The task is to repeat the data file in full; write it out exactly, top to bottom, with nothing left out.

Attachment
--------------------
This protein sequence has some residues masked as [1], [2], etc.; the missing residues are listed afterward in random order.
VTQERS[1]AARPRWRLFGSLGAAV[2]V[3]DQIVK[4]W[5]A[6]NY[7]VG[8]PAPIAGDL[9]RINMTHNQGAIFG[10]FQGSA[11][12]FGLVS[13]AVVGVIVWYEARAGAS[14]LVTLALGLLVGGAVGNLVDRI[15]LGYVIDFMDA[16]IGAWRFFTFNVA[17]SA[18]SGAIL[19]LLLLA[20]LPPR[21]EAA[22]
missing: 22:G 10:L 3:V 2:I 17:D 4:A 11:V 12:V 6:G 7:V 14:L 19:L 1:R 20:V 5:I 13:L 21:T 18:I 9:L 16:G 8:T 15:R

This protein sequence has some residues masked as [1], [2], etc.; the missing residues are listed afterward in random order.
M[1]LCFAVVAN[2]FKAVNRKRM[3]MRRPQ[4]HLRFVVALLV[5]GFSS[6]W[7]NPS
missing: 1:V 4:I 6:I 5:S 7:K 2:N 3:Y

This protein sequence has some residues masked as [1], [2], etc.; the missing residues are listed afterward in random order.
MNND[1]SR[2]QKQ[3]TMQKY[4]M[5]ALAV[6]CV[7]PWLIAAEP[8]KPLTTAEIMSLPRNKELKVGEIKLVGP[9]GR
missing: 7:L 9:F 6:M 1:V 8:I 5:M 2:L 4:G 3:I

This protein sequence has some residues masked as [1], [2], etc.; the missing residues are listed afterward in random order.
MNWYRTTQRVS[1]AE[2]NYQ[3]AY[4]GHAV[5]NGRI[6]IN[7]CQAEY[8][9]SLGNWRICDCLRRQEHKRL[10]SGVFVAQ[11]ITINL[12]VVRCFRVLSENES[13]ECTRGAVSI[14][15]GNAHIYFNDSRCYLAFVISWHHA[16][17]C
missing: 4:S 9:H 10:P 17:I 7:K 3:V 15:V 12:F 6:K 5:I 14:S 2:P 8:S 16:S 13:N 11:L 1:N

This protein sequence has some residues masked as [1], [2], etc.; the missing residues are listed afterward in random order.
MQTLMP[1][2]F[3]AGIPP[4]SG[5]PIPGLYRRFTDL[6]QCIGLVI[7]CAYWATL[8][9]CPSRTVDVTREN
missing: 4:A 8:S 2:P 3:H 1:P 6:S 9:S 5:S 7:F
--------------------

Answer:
This protein sequence has some residues masked as [1], [2], etc.; the missing residues are listed afterward in random order.
VTQERS[1]AARPRWRLFGSLGAAV[2]V[3]DQIVK[4]W[5]A[6]NY[7]VG[8]PAPIAGDL[9]RINMTHNQGAIFG[10]FQGSA[11][12]FGLVS[13]AVVGVIVWYEARAGAS[14]LVTLALGLLVGGAVGNLVDRI[15]LGYVIDFMDA[16]IGAWRFFTFNVA[17]SA[18]SGAIL[19]LLLLA[20]LPPR[21]EAA[22]
missing: 22:G 10:L 3:V 2:I 17:D 4:A 11:V 12:V 6:G 7:V 14:L 19:L 1:R 20:V 5:I 13:L 21:T 18:I 9:L 16:G 8:T 15:R

This protein sequence has some residues masked as [1], [2], etc.; the missing residues are listed afterward in random order.
M[1]LCFAVVAN[2]FKAVNRKRM[3]MRRPQ[4]HLRFVVALLV[5]GFSS[6]W[7]NPS
missing: 1:V 4:I 6:I 5:S 7:K 2:N 3:Y

This protein sequence has some residues masked as [1], [2], etc.; the missing residues are listed afterward in random order.
MNND[1]SR[2]QKQ[3]TMQKY[4]M[5]ALAV[6]CV[7]PWLIAAEP[8]KPLTTAEIMSLPRNKELKVGEIKLVGP[9]GR
missing: 7:L 9:F 6:M 1:V 8:I 5:M 2:L 4:G 3:I

This protein sequence has some residues masked as [1], [2], etc.; the missing residues are listed afterward in random order.
MNWYRTTQRVS[1]AE[2]NYQ[3]AY[4]GHAV[5]NGRI[6]IN[7]CQAEY[8][9]SLGNWRICDCLRRQEHKRL[10]SGVFVAQ[11]ITINL[12]VVRCFRVLSENES[13]ECTRGAVSI[14][15]GNAHIYFNDSRCYLAFVISWHHA[16][17]C
missing: 4:S 9:H 10:P 17:I 7:K 3:V 15:V 12:F 6:K 5:I 14:S 2:P 8:S 16:S 13:N 11:L 1:N

This protein sequence has some residues masked as [1], [2], etc.; the missing residues are listed afterward in random order.
MQTLMP[1][2]F[3]AGIPP[4]SG[5]PIPGLYRRFTDL[6]QCIGLVI[7]CAYWATL[8][9]CPSRTVDVTREN
missing: 4:A 8:S 2:P 3:H 1:P 6:S 9:S 5:S 7:F